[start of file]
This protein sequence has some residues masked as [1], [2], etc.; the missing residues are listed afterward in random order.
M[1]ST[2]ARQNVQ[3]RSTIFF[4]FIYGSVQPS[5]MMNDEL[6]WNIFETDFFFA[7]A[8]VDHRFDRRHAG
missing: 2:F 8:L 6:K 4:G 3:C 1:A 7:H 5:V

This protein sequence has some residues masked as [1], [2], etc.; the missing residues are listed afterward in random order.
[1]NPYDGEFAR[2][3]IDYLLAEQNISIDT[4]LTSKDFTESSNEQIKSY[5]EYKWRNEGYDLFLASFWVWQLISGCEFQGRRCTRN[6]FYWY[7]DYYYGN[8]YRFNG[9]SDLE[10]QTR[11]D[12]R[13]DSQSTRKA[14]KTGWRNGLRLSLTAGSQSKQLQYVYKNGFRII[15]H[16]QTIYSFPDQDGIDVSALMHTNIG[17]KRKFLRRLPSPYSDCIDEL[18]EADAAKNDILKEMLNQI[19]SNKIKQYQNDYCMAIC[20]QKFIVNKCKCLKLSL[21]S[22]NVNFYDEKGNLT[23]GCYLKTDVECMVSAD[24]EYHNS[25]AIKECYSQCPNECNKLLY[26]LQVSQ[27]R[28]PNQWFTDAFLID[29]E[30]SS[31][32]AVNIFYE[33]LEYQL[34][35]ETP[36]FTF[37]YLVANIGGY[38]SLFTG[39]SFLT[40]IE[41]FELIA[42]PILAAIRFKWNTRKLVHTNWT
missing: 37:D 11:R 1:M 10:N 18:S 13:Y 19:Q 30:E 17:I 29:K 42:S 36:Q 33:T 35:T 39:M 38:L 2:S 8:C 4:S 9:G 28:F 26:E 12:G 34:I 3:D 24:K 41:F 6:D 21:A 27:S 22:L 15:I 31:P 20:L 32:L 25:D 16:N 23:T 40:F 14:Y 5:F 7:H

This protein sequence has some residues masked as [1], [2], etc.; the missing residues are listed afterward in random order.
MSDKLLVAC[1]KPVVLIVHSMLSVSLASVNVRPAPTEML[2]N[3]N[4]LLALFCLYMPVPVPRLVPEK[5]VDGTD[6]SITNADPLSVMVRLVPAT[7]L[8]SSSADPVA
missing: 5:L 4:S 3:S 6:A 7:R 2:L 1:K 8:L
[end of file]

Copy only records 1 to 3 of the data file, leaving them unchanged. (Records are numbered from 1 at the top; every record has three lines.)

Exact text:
This protein sequence has some residues masked as [1], [2], etc.; the missing residues are listed afterward in random order.
M[1]ST[2]ARQNVQ[3]RSTIFF[4]FIYGSVQPS[5]MMNDEL[6]WNIFETDFFFA[7]A[8]VDHRFDRRHAG
missing: 2:F 8:L 6:K 4:G 3:C 1:A 7:H 5:V

This protein sequence has some residues masked as [1], [2], etc.; the missing residues are listed afterward in random order.
[1]NPYDGEFAR[2][3]IDYLLAEQNISIDT[4]LTSKDFTESSNEQIKSY[5]EYKWRNEGYDLFLASFWVWQLISGCEFQGRRCTRN[6]FYWY[7]DYYYGN[8]YRFNG[9]SDLE[10]QTR[11]D[12]R[13]DSQSTRKA[14]KTGWRNGLRLSLTAGSQSKQLQYVYKNGFRII[15]H[16]QTIYSFPDQDGIDVSALMHTNIG[17]KRKFLRRLPSPYSDCIDEL[18]EADAAKNDILKEMLNQI[19]SNKIKQYQNDYCMAIC[20]QKFIVNKCKCLKLSL[21]S[22]NVNFYDEKGNLT[23]GCYLKTDVECMVSAD[24]EYHNS[25]AIKECYSQCPNECNKLLY[26]LQVSQ[27]R[28]PNQWFTDAFLID[29]E[30]SS[31][32]AVNIFYE[33]LEYQL[34][35]ETP[36]FTF[37]YLVANIGGY[38]SLFTG[39]SFLT[40]IE[41]FELIA[42]PILAAIRFKWNTRKLVHTNWT
missing: 37:D 11:R 1:M 10:N 18:S 13:Y 19:Q 30:E 17:I 29:K 42:S 36:Q 33:T 35:T 39:M 38:L 2:S 8:C 4:S 9:G 28:F 26:E 12:G 34:I 3:D 24:K 41:F 6:D 21:A 27:S 22:L 15:I 31:P 20:L 32:L 25:D 16:N 23:T 40:F 14:Y 5:F 7:H

This protein sequence has some residues masked as [1], [2], etc.; the missing residues are listed afterward in random order.
MSDKLLVAC[1]KPVVLIVHSMLSVSLASVNVRPAPTEML[2]N[3]N[4]LLALFCLYMPVPVPRLVPEK[5]VDGTD[6]SITNADPLSVMVRLVPAT[7]L[8]SSSADPVA
missing: 5:L 4:S 3:S 6:A 7:R 2:L 1:K 8:L